Bike Helmet Warnings – by David P. Hersh, Shareholder.
Not all bicycle helmets are created equal. If you are interested in protecting your brain, you will need to educate yourself about the attributes of various bike helmets before you buy.
Finding the Best Helmet for You
Many factors are important in bike helmets: ventilation, weight, fit, aero, off-road vs road, and yes, even color. The best helmet for you is the one that fits you and the one you will wear. If you (or your kids) “hate” that helmet, the temptation will be to skip wearing it “just this one time”. It is important to get a helmet that fits you and which you can wear properly (you may need to read the manufacturer’s instructions on how to wear a helmet – it is amazing what you can learn from such an exercise). How you wear a helmet is important. Google or YouTube it if you don’t know, or have your LBS (“local bike shop”) teach you how to wear the helmet.
Understanding Helmet Standards
While bicycle helmets must meet certain minimum standards by testing agencies, those minimum testing standards do not guarantee maximum protection. To make matters confusing, different bicycle helmets are rated or assessed against different standards – some by DOT, some by the CPSC, some by labs like Snell and Bell, and some under the ASTM protocol. You will need to investigate what manufacturer offerings are available to you to protect against the kind of impact you fear the most.
Protecting Your Brain
Think about it this way – if your head hits a solid object, and the helmet allows that object to break your skull (bone), you are going to be seriously injured. So a solid or rigid helmet may provide significant protection against skull fractures or breaks. Significantly, however, a rigid helmet may transmit a significant amount of force (in the process of protecting the skull) to the brain that is inside the skull. Think about putting an egg inside a rigid protective cage and then dropping the whole thing: the rigid cage may “protect” the egg, in the sense that the cage remains intact and does not “break”, but the fragile egg inside the cage (in this illustration, your brain) may in fact scramble as it gets bounced around. When your bike crash causes your head to hit the pavement (or tree or wall or whatever) you need to protect your skull from cracking, but you are also going to want to protect your brain from bouncing around too much inside your skull and you are going to want to protect from rotational forces being applied against the brain (which tend to cause “shearing” injuries, which many neurologists will tell you are bad stuff).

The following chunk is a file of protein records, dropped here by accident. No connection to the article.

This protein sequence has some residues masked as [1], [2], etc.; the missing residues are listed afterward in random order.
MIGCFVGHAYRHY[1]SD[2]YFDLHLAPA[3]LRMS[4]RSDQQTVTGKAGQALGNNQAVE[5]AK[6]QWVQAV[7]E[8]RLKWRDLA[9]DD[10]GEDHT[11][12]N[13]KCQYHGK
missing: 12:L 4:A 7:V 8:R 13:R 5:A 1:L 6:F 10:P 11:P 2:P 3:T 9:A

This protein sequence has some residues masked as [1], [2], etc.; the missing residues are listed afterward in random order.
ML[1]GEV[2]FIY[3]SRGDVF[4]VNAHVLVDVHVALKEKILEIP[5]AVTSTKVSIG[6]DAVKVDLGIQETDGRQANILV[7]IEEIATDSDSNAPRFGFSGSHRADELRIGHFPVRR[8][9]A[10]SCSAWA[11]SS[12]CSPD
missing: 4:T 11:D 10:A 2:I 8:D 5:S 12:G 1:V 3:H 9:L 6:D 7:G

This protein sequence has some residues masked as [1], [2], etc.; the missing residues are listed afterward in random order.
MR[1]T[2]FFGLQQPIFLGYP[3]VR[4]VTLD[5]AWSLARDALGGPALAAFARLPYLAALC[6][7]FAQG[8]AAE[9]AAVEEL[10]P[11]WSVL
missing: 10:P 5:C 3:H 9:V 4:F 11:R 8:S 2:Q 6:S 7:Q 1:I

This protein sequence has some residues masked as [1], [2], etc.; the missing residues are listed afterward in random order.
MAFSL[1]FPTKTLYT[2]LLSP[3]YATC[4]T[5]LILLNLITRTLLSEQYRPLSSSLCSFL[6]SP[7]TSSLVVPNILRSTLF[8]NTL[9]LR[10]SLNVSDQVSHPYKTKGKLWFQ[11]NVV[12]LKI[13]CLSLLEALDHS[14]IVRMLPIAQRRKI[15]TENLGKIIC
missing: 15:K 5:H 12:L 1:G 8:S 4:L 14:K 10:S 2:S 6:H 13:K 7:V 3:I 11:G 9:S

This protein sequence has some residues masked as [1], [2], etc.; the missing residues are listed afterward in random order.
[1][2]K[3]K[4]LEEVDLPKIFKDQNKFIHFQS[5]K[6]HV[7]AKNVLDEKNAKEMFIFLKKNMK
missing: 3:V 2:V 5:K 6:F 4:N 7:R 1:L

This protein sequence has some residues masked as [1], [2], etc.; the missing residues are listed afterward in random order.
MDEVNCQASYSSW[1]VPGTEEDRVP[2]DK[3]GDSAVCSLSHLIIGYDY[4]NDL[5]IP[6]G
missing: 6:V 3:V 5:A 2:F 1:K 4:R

Doing Your Research
So when buying your helmet, it pays to do some research, talk to a knowledgeable bike helmet “geek” at your local bike shop, and make a serious effort to ascertain which helmet is best suited to your needs and will provide the kind of protection you are likely to need. While not the “be-all” and “end-all” of research, the following sites can provide some important information for this process. Also, the manufacturer’s web pages are increasingly providing engineering information and safety data. Third-party evaluations (various bicycling publications) publish evaluations of helmets that can be helpful.
Replacing Your Helmet
Helmets have a limited life span. Bicycle helmets age, wear out and need to be replaced. If your helmet has been involved in a crash and it has been materially impacted, it needs to be replaced. A damaged helmet will not protect you in a subsequent crash. And while an “only slightly damaged” helmet may still protect you, why take that chance for a couple of hundred dollars?
Making Smart Choices
A final word from David P. Hersh, shareholder at Burg Simpson and avid cyclist:
“The best helmet for you is the one you wear. I have heard all kinds of explanations from those who choose not to wear a helmet while bicycling, and all I can say in response is that my friends down at the Emergency Room have a name for those who ride without a helmet: they call them “organ donors”. Wear your helmet.”
If You Have Been Injured in Bike Crash
What to do if you have been injured in a bike collision? Call Burg Simpson as soon as possible and schedule a Free Consultation with our lawyers at Burg Simpson — Call us today at 303 792 5595
David Hersh and Burg Simpson’s team of personal injury lawyers have a proven history of obtaining results for clients who have been injured in bike accidents. Burg Simpson can investigate your bicycle crash, prepare your insurance claims, negotiate your settlement, and can litigate for you in court for you against the parties who are responsible for your injuries.
Burg Simpson has a national reputation for fighting for individuals in courtrooms across the country. With offices in seven states and more than 65 attorneys, Burg Simpson has the experience and resources to fight for you and obtain the compensation you deserve.
If you have been hurt in a bicycle crash and you need help, call us at 888. 895.2080 to schedule a free consultation. Or just fill out our Free Case Evaluation Form and will we will get in touch with you to discuss your options.